The Fair Trading Commission announced today it had approved the application from Cable and Wireless, trading as LIME, and Columbus Communications, trading as FLOW, for a merger of their business operations in Barbados.
However, several conditions attached to approval of the merger emphasize the interests of telecommunications customers who are in line to receive a number of benefits, including lower prices on some services and the ability to keep their phone numbers if they switch from one company to another.
Conditions set by the Government’s regulatory agency for telecommunications and most other utility companies, also include the implementation of a number of structural changes and the divestment of a number of their assets to an unrelated buyer.
Initially, it will be the responsibility of the merged entity to find a suitable buyer that has the economic and technical capacity to maintain a viable network. However, final approval of the buyer will fall to the FTC.
The FTC will also appoint trustees of a holding company that will be responsible for monitoring the ongoing management of the divested assets. The trustees will be independent of the merged entity at all times and will submit monthly reports.
The merged entity, however, will be required to pay the trustees, the FTC said.
“The merged entity shall enter into agreements that allow the purchaser, for a period of 180 days, to access customers outside of the Karib Cable network but in the LIME/FLOW fibre network overlap during the period in which the purchaser deploys fibre to access these customers,” the FTC said.
In addition to submitting an independent valuation of the assets to be divested within 60 days, the merged entity must, within 45 days of the date of its decision or 30 days after closing the transaction, whichever is later, “vest such assets in a holding company”, the FTC has stipulated.
In the event that the merged company is unable to find a suitable buyer for the assets of the holding company within 180 days, the FTC’s trustees will assume that responsibility for a maximum of five years. After that, the trustees will place the holding company for sale on the open market.
“After the 180 day period, the merged entity must continue to seek out a buyer and report on the progress of seeking out such a buyer by providing monthly reports which include copies of advertisements placed, any commercial interest shown and minutes of meetings held to the Trustee(s) and the Commission,” the FTC explained.
It went on: “The merged entity must also notify the Commission when a new buyer emerges. The merged entity shall not, directly or indirectly, hold, acquire or re-acquire an interest in the divested assets.”
With the approval announcement came some particularly good news for landline customers. Within three months of the merger, the new company must offer the same prices, products and service standards to customers as offered by competitors.
In addition, the merged entity must adhere to its commitment that all current LIME and Flow Broadband and Television tariffs will be set at whichever level is the lower of the tariffs offered by the two companies.
“The merged entity, in accordance with its commitments, must be technically ready for Local Number Portability (LNP) in the fixed network by September 30, 2015 and Mobile Number Portability (MNP) in the mobile network by November 30, 2015,” the FTC also said.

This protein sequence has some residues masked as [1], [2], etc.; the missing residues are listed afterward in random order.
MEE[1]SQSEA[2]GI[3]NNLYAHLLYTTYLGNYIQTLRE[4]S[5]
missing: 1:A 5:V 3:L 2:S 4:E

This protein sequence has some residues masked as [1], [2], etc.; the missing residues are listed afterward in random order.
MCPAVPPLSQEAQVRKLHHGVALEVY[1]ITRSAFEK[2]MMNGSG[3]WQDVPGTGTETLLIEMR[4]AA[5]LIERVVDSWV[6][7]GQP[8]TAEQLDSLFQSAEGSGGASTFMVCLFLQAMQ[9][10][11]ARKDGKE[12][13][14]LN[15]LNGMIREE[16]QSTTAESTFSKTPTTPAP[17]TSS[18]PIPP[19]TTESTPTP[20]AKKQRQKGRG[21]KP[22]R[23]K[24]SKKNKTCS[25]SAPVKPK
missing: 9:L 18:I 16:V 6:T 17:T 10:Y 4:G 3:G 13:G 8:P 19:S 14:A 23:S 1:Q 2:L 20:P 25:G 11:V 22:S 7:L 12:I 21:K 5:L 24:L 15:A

In addition, a number of behavioural conditions must be met. The FTC said the merged entity must enter into commercial agreements for access to its poles, ducts and facilities, subject to the usual caveats of engineering suitability and access capacity. The FTC must be notified of the outcome of these commercial discussions.
The companies also will be required to divest one set of fibre cables in parts of Barbados where a “total overlap” of the LIME and FLOW networks exists. They also will be required to divest the Government Hill and Durants hub sites related to the fibre cables association, as well as the equipment on poles related to the fibre cables where such equipment is solely used to support the fibre cables to be divested.
The FTC said FLOW and LIME’s over 28,000 residential and commercial landline and broadband customers, as well as those related to the 27,000 plus homes passed by Karib Cable Network which is owned by FLOW, “must be released from any contracts, if they so desire, so that they are able to exercise the option to choose a service provider”.
During the transitional period, these customers are not to be disadvantaged, said the FTC.
In a brief response to the ruling, Cable and Wireless agreed that “as a condition for the approval”, it will “divest overlapping, duplicate elements of the combined fibre network in Barbados resulting from the acquisition”.
The telecommunications company, which has done business in Barbados for over 100 years, said it was confident the move would “attract much interest and provide consumer choice in the market”.
Meanwhile, at competitor Digicel, Chief Executive Officer Mark Linehan, told Barbados TODAY that while he welcomed the FTC’s decision, he would be meeting with the regulator to get some clarification on some areas which he declined to identify.
Linehan said from a cursory glance at the ruling, “we will be sitting with the FTC to fully understand the implications . . . (and) to get clarity on a number of points raised in the decision. “
“That is where we stand at the moment. We pretty much broadly welcome the decision because it confirms that significant divestment of assets must occur in order to mitigate any anti-competitiveness effects of such a merger and we welcome that,” he added.